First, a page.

‘Consigned to a footnote’: GC wait over accountability continues

first_imgEmma SutcliffeSimmons & SimmonsEmma Sutcliffe, partner in the financial markets litigation team at international firm Simmons & Simmons, said yesterday’s proposals ‘do nothing to clarify the position’ on whether the legal function should fall in the regime.’The point is consigned (literally) to a footnote in the section that deals with the rules relating to overall responsibility, noting that the current policy is under review following industry feedback earlier this year,’ she added. ‘It is a point that may attract differing levels of interest in the rest of the FCA-regulated industry whose “legal functions” will vary widely in size and role but it remains a matter on which many eagerly anticipate clarification from the FCA.’Until the watchdog clarifies the situation, Amar Sarwal, vice president of the Association of Corporate Counsel, warned that a corporate client will wonder whether its in-house counsel serves its interests or the FCA’s interests. GCs will be deprived of their ‘rightful seat at the corporate table’ or be held liable for others’ wrongdoing.Proposals to include the head of the legal function in the regime have been overwhelmingly opposed.Chris Webber, partner at the London office of international firm Squire Patton Boggs, said the latest proposals open up the prospect of GCs and heads of legal at some 50,000 firms being given new responsibilities to the regulator alongside existing responsibilities as members of the legal profession.He added: ‘The real concern is that if this issue is not thought through, there will be situations in which these professional and regulatory duties conflict, putting GCs and the firms they counsel in an invidious position.’But despite the lack of clarity, Will Dennis, managing director, at the Association for Financial Markets in Europe, says in-house counsel will have plenty of work to do, as they help their firms implement the regime. General counsel are still anxiously waiting to find out if they will become more accountable to the Financial Conduct Authority as the City watchdog seeks to widen its grip.The watchdog yesterday published proposals to extend its Senior Managers and Certification Regime to all financial services firms, making certain individuals more accountable for their conduct and competence. However, it has still not announced whether the regime will extend to the head of the legal function. A consultation on this question closed in January.last_img read more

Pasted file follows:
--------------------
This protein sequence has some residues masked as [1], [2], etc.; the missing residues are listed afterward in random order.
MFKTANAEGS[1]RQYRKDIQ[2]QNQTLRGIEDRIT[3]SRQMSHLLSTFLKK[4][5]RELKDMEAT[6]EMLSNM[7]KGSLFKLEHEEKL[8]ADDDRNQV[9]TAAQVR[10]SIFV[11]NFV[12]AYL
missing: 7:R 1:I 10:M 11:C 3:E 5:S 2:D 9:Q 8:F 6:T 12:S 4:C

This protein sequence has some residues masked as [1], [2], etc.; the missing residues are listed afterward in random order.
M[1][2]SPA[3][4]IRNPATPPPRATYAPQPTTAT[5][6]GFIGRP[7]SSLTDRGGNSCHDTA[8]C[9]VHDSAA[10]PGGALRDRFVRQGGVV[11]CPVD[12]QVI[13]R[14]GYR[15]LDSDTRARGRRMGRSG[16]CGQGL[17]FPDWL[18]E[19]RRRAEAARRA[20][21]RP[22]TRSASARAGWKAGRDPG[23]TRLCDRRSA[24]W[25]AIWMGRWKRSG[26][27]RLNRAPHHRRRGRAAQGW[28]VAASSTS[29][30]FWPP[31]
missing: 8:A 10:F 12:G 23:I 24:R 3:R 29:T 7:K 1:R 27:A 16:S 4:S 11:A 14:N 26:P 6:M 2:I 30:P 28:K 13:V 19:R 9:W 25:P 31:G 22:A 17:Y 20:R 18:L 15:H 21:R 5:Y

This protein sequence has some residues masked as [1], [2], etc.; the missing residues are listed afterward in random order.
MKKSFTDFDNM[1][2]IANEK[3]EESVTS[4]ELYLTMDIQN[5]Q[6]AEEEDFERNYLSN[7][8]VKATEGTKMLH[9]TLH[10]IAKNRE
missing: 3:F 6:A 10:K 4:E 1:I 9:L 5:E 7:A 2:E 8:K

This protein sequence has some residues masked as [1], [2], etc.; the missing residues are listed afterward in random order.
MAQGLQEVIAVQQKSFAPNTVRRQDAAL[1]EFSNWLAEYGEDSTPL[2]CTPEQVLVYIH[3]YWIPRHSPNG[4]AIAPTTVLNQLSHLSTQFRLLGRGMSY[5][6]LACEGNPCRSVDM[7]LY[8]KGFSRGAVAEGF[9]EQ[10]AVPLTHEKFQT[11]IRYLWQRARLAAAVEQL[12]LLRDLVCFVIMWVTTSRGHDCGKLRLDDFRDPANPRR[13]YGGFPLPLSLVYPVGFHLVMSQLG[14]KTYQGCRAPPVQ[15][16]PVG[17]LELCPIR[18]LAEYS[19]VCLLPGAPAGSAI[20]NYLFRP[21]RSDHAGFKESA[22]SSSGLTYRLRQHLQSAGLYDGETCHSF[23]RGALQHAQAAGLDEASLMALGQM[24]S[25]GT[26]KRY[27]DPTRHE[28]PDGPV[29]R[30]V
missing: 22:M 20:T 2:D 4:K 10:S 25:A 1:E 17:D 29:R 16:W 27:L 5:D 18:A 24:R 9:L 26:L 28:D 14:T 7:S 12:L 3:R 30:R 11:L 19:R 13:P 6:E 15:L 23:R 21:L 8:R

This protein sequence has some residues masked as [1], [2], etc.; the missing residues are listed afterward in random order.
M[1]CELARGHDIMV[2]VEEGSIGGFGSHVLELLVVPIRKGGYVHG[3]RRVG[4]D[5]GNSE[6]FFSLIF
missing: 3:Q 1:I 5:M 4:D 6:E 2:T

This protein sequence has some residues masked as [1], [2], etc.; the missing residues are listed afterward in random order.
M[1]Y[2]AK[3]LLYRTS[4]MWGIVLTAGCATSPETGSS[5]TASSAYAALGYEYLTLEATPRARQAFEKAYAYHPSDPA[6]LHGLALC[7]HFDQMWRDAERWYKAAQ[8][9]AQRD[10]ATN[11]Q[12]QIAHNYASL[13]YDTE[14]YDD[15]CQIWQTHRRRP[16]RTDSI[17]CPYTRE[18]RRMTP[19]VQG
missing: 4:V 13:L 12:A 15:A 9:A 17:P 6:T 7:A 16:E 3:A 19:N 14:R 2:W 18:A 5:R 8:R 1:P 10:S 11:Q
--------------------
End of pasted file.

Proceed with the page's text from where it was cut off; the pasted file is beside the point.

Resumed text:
News Extra

first_imgMAV gets fundsTENDERING was due to get under way last month for track and infrastructure work on two of Hungarian Railways’ strategic corridors, following the release of funding by the European Investment Bank. MAV Managing Director Istvan Sipos signed an agreement in Luxembourg on February 24 for a 20-year loan of Ecu60m, part of Ecu120m allocated by the EIB towards an Ecu400m programme to upgrade four lines totalling 340 km during 1998-2001.First to be tackled are the Budapest – Ujszasz – Szolnok line and parts of the Budapest – Miskolc – Felslast_img

Third winner in NBD Credit Card promotion announced

first_img Share LocalNews Third winner in NBD Credit Card promotion announced by: – October 9, 2013 Sharing is caring! Share Sharecenter_img Tweet 45 Views   no discussions (L-R): LIME Dominica’s Head of Marketing Kareem Guiste, prize winner representative Mrs Julie George and NBD’s Managing Director Michael BirdThe owner of Campbell’s Business Systems & Services, Karol Phillip is the winner of the third phase of the National Bank of Dominica’s (NBD) credit card big win summer promotion.Mr Phillip won a laptop and one year free internet service from LIME Dominica and was represented by Julie George, his employee.The announcement and presentation of prizes was made on Wednesday, 9th October at the Bank’s Hillsborough Street branch.The promotion which ran from June 14 to September 14, 2013 was conducted during the summer months when a lot spending is done marketing manager Suzanne Piper said.She added that the Bank conducted the promotion for two main reasons. The first was to reward their customers who chose to bank with them using their products and services.“We know that our customers have a choice and we are always happy when they choose to stay with us.”The second reason was to encourage the use of debit cards and credit cards for purchases instead of cash.Head of marketing at LIME Dominica, Kareem Guiste said at the short ceremony, “LIME Dominica is always excited to partner with corporate leaders in the society especially leaders of the banking [sector] like NBD.”There are benefits for both parties he added as “we continue to strive for economic success”.“The promotion gave opportunities for persons far and wide across the island to get an opportunity to win not only financially but through products consisting of telecommunications,” he said.Winner of the first phase of the promotion Fred John; a kindle fire while the second phase winner Phillip Giraudel Jr walked away with $2000.00 were previously awarded.Dominica Vibes Newslast_img read more